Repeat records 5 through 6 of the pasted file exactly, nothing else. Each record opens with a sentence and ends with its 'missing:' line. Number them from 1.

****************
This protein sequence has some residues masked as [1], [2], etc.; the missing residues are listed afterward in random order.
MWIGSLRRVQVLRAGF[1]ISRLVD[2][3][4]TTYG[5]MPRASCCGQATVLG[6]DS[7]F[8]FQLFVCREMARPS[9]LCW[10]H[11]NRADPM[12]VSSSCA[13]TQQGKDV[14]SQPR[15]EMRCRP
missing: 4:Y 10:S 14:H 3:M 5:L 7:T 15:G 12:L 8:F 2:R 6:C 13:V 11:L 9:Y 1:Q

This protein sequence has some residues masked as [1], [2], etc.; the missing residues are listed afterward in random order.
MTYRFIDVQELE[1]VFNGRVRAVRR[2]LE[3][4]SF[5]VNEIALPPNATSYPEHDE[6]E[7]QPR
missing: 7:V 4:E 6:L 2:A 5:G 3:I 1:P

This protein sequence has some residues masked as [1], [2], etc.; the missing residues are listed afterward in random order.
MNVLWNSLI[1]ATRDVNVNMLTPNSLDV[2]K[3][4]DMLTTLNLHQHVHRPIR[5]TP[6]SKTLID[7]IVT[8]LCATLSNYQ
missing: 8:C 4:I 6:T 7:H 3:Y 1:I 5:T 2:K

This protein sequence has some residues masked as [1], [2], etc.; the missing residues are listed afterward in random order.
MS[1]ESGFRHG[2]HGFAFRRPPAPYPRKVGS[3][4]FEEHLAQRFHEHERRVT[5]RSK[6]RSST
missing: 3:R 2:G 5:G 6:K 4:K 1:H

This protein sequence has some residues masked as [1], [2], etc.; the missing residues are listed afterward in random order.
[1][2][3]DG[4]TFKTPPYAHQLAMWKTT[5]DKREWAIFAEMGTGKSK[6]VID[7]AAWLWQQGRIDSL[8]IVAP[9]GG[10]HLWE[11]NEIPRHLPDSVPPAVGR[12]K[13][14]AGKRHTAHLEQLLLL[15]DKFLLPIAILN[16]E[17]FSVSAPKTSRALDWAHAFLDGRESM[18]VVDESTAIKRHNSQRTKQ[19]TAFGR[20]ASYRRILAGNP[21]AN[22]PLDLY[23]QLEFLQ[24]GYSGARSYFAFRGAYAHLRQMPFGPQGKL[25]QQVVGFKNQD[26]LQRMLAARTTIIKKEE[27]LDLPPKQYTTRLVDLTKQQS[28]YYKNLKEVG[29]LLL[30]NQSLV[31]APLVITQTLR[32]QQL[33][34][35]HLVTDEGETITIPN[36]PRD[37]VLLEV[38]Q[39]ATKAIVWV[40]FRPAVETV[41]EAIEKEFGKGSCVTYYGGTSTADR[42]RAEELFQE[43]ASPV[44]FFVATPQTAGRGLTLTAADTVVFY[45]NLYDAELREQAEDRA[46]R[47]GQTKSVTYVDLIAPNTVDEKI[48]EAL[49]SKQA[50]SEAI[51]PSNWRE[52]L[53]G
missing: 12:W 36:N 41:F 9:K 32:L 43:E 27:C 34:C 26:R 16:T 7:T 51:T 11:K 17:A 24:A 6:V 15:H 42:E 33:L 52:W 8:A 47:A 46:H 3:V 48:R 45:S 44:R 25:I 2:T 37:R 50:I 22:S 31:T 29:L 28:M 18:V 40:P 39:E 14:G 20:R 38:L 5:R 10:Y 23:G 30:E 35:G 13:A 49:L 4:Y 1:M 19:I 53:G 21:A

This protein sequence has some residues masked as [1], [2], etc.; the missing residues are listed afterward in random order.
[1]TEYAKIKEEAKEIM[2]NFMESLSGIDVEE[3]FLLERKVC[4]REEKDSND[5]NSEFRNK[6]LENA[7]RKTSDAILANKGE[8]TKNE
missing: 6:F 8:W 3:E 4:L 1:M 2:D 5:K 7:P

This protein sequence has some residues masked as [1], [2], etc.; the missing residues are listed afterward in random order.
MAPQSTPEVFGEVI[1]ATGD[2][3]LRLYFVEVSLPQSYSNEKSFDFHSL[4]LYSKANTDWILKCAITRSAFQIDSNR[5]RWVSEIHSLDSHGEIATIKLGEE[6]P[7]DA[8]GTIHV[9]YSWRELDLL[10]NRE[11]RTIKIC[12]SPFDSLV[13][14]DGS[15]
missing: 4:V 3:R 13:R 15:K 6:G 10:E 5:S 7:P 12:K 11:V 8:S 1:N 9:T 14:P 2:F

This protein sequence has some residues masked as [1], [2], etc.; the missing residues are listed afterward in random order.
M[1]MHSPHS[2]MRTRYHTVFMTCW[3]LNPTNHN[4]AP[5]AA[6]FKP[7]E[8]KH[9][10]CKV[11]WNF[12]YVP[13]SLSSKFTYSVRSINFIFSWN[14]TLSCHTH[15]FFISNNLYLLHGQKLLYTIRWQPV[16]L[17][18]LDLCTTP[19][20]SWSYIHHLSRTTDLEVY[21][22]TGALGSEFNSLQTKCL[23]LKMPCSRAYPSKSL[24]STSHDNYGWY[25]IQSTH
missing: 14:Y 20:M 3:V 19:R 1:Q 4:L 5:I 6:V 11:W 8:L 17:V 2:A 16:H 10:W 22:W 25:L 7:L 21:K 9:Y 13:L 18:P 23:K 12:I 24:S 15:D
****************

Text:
This protein sequence has some residues masked as [1], [2], etc.; the missing residues are listed afterward in random order.
[1][2][3]DG[4]TFKTPPYAHQLAMWKTT[5]DKREWAIFAEMGTGKSK[6]VID[7]AAWLWQQGRIDSL[8]IVAP[9]GG[10]HLWE[11]NEIPRHLPDSVPPAVGR[12]K[13][14]AGKRHTAHLEQLLLL[15]DKFLLPIAILN[16]E[17]FSVSAPKTSRALDWAHAFLDGRESM[18]VVDESTAIKRHNSQRTKQ[19]TAFGR[20]ASYRRILAGNP[21]AN[22]PLDLY[23]QLEFLQ[24]GYSGARSYFAFRGAYAHLRQMPFGPQGKL[25]QQVVGFKNQD[26]LQRMLAARTTIIKKEE[27]LDLPPKQYTTRLVDLTKQQS[28]YYKNLKEVG[29]LLL[30]NQSLV[31]APLVITQTLR[32]QQL[33][34][35]HLVTDEGETITIPN[36]PRD[37]VLLEV[38]Q[39]ATKAIVWV[40]FRPAVETV[41]EAIEKEFGKGSCVTYYGGTSTADR[42]RAEELFQE[43]ASPV[44]FFVATPQTAGRGLTLTAADTVVFY[45]NLYDAELREQAEDRA[46]R[47]GQTKSVTYVDLIAPNTVDEKI[48]EAL[49]SKQA[50]SEAI[51]PSNWRE[52]L[53]G
missing: 12:W 36:N 41:F 9:K 32:L 43:E 27:C 34:C 26:R 16:T 7:T 51:T 11:K 17:A 24:A 6:V 15:H 42:E 33:L 52:W 8:A 47:A 46:H 3:V 48:R 45:S 44:R 25:I 2:T 37:R 50:I 22:S 31:T 29:L 28:M 18:V 40:P 39:E 14:G 20:R 38:L 5:R 10:Y 23:G 30:E 35:G 13:A 49:L 4:Y 1:M 19:I 53:G 21:A

This protein sequence has some residues masked as [1], [2], etc.; the missing residues are listed afterward in random order.
[1]TEYAKIKEEAKEIM[2]NFMESLSGIDVEE[3]FLLERKVC[4]REEKDSND[5]NSEFRNK[6]LENA[7]RKTSDAILANKGE[8]TKNE
missing: 6:F 8:W 3:E 4:L 1:M 2:D 5:K 7:P